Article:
|The Johns Hopkins Blue Jays captured their fourth NCAA XC
National Championship in November (Photo / JHU)
BALTIMORE (December 19, 2016) – On November 19, the Johns Hopkins University women’s cross country team won its fourth NCAA Division III national championship in five years. All four have come under head coach Bobby Van Allen, who also leads the Blue Jays’ men’s cross country team and men’s and women’s track teams.
Van Allen joined the Hopkins staff in 1999 as an assistant coach and was promoted to head coach later that year. He is a former University of Maryland runner, where he earned All-East cross country honors and was also an ACC finalist in the 1,500-meters. Four days after JHU captured the national championship, he was named the USTFCCCA Coach of the Year. It was the fourth time Van Allen has earned the honor.
The head coach recently shared his thoughts with Fieldhouse on how Hopkins develops a cross country champion in a major city, the unique facility partnership it has with Loyola University Maryland, and how by placing academics first his runners also become better competitors. The interview was conducted over the phone and edited for length and clarity. – TF
Fieldhouse: For the second time in three years, I’ve been at a Hopkins football playoff game and heard the crowd roar when they announced over the loudspeaker that the women’s cross country team had just won the national championship.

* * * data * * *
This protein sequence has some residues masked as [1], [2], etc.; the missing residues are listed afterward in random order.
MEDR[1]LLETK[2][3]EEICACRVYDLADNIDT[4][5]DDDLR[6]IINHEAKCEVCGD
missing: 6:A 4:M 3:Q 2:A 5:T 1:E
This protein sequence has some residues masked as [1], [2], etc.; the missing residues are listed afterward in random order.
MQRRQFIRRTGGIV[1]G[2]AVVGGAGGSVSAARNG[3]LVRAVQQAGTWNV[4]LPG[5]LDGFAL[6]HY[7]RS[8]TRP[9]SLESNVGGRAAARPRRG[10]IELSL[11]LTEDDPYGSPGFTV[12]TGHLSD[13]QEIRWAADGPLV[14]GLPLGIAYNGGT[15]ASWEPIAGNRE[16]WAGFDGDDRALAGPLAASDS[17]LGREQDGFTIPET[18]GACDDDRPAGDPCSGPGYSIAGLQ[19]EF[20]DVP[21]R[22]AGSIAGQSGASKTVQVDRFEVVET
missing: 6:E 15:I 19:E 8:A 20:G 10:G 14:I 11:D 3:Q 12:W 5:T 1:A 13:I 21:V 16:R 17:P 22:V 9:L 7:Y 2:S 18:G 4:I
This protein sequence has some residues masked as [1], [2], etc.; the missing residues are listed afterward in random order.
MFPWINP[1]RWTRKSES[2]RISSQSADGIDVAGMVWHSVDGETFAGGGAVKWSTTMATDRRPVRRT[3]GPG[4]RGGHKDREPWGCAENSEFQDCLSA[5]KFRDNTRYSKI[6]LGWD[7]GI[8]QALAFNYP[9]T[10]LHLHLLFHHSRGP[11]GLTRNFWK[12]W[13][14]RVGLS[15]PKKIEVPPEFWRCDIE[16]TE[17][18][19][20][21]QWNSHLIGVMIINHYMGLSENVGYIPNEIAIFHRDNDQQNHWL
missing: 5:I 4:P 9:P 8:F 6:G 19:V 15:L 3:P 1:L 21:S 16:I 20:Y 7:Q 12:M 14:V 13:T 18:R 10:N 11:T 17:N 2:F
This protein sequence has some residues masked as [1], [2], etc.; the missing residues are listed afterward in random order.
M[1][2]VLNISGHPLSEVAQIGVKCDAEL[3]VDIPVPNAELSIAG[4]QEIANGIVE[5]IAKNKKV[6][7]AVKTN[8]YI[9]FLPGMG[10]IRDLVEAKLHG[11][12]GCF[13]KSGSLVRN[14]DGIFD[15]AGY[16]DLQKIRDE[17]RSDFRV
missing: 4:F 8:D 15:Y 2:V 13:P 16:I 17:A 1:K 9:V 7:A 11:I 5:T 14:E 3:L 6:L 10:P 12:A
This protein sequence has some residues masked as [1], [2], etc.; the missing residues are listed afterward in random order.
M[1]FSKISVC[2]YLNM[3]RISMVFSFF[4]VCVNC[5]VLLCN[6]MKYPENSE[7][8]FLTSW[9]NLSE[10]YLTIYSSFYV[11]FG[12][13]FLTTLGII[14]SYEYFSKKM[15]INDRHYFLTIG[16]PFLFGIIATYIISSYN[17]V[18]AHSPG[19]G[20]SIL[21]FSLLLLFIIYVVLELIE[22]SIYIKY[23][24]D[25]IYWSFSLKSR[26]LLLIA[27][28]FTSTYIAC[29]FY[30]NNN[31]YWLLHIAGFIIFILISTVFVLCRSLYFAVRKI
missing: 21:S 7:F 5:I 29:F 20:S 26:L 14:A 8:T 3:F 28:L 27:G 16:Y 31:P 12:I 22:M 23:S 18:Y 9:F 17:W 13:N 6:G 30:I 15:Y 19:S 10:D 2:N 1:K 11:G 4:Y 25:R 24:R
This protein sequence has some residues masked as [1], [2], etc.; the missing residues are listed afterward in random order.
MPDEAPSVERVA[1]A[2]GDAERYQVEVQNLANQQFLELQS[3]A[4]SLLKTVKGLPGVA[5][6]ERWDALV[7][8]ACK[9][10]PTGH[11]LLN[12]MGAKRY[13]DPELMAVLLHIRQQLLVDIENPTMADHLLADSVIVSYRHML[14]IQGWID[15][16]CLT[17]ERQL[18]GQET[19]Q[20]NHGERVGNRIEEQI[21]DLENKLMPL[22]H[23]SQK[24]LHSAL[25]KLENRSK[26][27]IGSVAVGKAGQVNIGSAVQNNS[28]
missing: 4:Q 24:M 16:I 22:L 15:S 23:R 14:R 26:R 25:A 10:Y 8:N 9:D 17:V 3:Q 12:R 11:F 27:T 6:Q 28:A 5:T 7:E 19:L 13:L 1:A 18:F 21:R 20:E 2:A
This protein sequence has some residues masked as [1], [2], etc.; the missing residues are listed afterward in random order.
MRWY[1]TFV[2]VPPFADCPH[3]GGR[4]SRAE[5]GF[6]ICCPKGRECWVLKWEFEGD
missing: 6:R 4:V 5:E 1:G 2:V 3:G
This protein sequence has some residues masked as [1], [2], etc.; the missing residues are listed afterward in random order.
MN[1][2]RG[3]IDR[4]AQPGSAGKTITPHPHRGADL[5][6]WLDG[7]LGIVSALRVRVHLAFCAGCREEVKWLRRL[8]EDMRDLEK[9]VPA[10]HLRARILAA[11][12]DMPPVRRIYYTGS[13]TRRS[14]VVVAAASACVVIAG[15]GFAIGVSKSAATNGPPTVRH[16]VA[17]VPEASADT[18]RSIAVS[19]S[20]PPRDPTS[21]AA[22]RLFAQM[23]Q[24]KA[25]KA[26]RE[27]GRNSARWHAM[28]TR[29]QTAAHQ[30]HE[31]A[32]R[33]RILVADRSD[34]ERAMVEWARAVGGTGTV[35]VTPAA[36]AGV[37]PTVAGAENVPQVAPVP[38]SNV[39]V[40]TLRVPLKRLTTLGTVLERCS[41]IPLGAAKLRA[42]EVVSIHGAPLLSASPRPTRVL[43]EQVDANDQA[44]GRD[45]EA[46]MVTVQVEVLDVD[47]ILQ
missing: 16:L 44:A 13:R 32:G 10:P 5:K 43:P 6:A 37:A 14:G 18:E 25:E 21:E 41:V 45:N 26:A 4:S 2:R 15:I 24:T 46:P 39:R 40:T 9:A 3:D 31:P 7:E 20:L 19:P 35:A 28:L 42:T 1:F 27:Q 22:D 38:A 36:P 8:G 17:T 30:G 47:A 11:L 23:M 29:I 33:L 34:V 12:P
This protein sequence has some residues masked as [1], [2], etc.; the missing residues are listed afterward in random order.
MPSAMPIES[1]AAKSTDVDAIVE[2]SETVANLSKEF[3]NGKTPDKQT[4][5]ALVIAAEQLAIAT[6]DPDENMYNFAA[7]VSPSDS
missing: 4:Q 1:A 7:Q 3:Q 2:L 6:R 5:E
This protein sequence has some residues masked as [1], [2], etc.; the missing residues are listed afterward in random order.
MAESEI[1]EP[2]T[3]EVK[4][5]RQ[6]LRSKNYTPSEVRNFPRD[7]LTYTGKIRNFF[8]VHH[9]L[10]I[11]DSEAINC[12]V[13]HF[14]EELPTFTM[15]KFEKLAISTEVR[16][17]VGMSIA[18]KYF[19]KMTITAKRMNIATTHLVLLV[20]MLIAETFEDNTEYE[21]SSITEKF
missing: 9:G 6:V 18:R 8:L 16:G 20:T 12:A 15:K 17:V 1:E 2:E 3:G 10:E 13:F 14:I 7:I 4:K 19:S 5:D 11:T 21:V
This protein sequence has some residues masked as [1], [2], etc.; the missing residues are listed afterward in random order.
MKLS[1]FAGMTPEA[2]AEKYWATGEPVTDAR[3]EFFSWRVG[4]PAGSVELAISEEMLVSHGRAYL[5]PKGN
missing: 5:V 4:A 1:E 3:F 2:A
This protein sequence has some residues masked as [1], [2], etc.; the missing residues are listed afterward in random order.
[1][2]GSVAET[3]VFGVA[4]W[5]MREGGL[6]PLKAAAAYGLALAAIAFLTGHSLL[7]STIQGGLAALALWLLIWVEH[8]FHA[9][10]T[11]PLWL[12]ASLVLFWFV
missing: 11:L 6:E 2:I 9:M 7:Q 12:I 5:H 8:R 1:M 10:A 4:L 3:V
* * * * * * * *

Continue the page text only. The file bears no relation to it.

Van Allen: I certainly never thought that this would be happening one day, but we’ll take it.
Fieldhouse: When did you first start to get the feeling that Hopkins could be an upper echelon program? Now you’ve even surpassed that and are the top team in the country.
Van Allen: It was probably right in the 2009-2010 range when we started to see a change in the culture of our program. The girls were really buying into the training and committing themselves to succeeding. At that point, winning our conference championship wasn’t good enough for them.
We made our first trip to the NCAAs in 2007 and then started becoming regulars there. The team then really started to focus on getting onto the podium. We wanted to “finish” and we were able to do that for the first time in 2012. That set a new bar that became our goal every year.
No matter who you have, and this crew is completely different from when we won our first one, that’s still the goal that we have going into the season.
Fieldhouse: What are your primary running routes in Baltimore City and what would you say makes for a good urban runner?
Van Allen: Fortunately Hopkins is nestled in that very northern part of the city. So we pretty much run in every direction but south because we’d be stuck on the sidewalk and behind traffic lights. There are really a lot of places to run in all three other directions.
We do a lot of stuff on the Stony Run Trail; that’s a nice dirt trail that runs from Hopkins north up to Gilman School and southwest over to Druid Hill Park. So that four-mile stretch we incorporate into a lot of our distance runs.
There is a lot of stuff at Lake Roland Park; there are about 10 miles of trails back in there. Most of our cross country workouts are over in Druid Hill. We’ve got three different grass sections where we have anywhere from 800-meter to 2,000-meter loops that we use.
We also have Lake Montebello, Druid Hill Lake, and all the neighborhoods, through Roland Park, down Cold Spring, and to the Arboretum. There is quite a lot that we have to choose from compared to most city schools that are more downtown-based.
|Hopkins’ runners at the 2016 NCAA DIII Championships (photo / JHU)|
Fieldhouse: Is there a hurdle in trying to describe to a potential recruit a city that they may think of as a pretty industrial place and not conducive to running distance?